The Wall Street Journal ran an interesting article on April 13. The article reported on a Portland, Oregon spine surgeon who lost his hospital operating privileges at the Providence Portland Medical Center.
Why you ask?
Because available data revealed the surgeon had the highest rate of multiple spinal-fusion surgeries among the 3,407 spinal surgeons who performed the surgery on Medicare patients in the United States in 2008 and 2009. We are talking about multiple spinal fusions on the same patients. He operated on one patient seven times!
To me the real story behind this report is not the actions of the surgeon. The real story is that the hospital sat back and did NOTHING for at least two years while this doctor operated and re-operated and re-operated on the same patients over and over. Why didn’t the hospital do something? The answer will make you green…at least it made the hospital green and lots of it. I am talking about money. Bills for use of the operating room, bills for use of the hospital’s surgical staff, bills for anesthesia, bills for the recovery room, bills for the intensive care unit, bills for a regular hospital room while the patient recovered from surgery after surgery.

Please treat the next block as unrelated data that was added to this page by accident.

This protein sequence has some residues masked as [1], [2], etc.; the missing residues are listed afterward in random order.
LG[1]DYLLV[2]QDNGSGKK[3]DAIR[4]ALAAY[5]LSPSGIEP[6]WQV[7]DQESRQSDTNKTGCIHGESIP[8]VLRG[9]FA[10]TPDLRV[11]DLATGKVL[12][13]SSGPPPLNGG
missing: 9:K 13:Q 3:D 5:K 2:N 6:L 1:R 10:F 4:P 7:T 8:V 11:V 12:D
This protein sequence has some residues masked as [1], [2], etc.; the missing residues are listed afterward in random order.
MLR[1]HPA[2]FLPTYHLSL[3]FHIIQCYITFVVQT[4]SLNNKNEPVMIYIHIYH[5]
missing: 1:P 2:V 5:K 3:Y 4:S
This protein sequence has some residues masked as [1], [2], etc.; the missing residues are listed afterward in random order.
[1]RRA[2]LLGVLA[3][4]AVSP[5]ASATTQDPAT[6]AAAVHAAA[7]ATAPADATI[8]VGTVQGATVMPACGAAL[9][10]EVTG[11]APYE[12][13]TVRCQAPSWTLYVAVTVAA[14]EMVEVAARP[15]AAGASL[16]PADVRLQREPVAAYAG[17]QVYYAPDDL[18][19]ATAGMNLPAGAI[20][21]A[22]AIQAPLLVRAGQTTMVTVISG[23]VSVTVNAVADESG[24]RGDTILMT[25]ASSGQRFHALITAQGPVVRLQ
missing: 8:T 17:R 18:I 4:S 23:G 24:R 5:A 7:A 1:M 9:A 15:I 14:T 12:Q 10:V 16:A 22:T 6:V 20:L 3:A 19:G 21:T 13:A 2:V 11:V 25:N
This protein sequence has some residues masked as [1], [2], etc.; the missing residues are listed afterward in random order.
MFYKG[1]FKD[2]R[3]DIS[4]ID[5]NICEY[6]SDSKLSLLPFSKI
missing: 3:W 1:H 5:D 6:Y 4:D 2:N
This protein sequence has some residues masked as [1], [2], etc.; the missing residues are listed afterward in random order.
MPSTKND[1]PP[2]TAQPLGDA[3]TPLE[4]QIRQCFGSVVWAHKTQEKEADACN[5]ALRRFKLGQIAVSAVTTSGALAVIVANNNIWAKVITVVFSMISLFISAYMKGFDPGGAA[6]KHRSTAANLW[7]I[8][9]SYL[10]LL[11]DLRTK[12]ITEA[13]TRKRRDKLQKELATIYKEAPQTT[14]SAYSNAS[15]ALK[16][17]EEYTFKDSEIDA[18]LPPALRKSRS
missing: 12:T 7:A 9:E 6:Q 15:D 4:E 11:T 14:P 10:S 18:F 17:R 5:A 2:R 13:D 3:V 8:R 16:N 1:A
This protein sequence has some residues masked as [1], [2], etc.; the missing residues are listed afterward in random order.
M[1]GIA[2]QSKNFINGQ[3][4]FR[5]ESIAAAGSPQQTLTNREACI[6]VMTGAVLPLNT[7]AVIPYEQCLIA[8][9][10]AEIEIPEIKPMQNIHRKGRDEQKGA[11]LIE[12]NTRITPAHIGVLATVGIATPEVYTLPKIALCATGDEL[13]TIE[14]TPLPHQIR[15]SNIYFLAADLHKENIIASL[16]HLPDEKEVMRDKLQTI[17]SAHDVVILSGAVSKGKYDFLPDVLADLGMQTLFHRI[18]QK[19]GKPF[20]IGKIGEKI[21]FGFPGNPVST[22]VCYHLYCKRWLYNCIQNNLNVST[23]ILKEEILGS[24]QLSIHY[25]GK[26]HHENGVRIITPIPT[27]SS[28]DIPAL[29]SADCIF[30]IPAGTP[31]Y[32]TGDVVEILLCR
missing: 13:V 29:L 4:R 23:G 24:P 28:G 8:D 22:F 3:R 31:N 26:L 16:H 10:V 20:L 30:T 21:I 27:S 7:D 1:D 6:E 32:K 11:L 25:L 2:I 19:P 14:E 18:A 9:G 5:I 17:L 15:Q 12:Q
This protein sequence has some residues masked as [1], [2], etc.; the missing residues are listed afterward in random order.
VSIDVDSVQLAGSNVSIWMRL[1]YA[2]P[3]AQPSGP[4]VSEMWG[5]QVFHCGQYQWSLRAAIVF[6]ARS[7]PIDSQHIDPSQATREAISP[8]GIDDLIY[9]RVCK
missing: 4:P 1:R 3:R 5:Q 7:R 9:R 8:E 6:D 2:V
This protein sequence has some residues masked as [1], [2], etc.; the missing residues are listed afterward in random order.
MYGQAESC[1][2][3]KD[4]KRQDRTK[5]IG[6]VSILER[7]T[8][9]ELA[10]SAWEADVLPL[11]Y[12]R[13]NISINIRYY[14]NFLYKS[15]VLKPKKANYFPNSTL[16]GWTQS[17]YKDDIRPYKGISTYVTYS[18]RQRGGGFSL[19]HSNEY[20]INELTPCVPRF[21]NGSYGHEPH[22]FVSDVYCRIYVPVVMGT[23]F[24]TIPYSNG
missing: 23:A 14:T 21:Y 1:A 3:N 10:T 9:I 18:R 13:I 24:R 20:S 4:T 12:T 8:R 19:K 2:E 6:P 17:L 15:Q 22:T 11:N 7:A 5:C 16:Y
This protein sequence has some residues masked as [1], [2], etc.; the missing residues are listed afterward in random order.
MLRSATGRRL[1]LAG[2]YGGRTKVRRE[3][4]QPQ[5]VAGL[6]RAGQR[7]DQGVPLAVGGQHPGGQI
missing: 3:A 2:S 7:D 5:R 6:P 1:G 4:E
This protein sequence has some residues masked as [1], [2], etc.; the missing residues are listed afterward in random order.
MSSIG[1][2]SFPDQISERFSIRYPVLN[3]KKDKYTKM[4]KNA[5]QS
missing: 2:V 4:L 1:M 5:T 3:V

The hospital only took action to suspend the surgeon’s surgical privileges after the Wall Street Journal published a previous article on March 29 disclosing the surgeon’s actions.
My Take: The hospital knew the surgeon was performing unnecessary surgeries. In fact, the Oregon Medical Board had previously (2006) forced the surgeon to take remedial training after determining he had performed unnecessary surgeries and for allegedly billing for procedures he did not perform. In my opinion, the hospital looked the other way while stuffing dollars into its bank account and allowing patients to suffer. These are the same hospitals and doctors who are looking forward to increased protection and a reduced liklihood of being sued if current changes are passed by the United States Congress.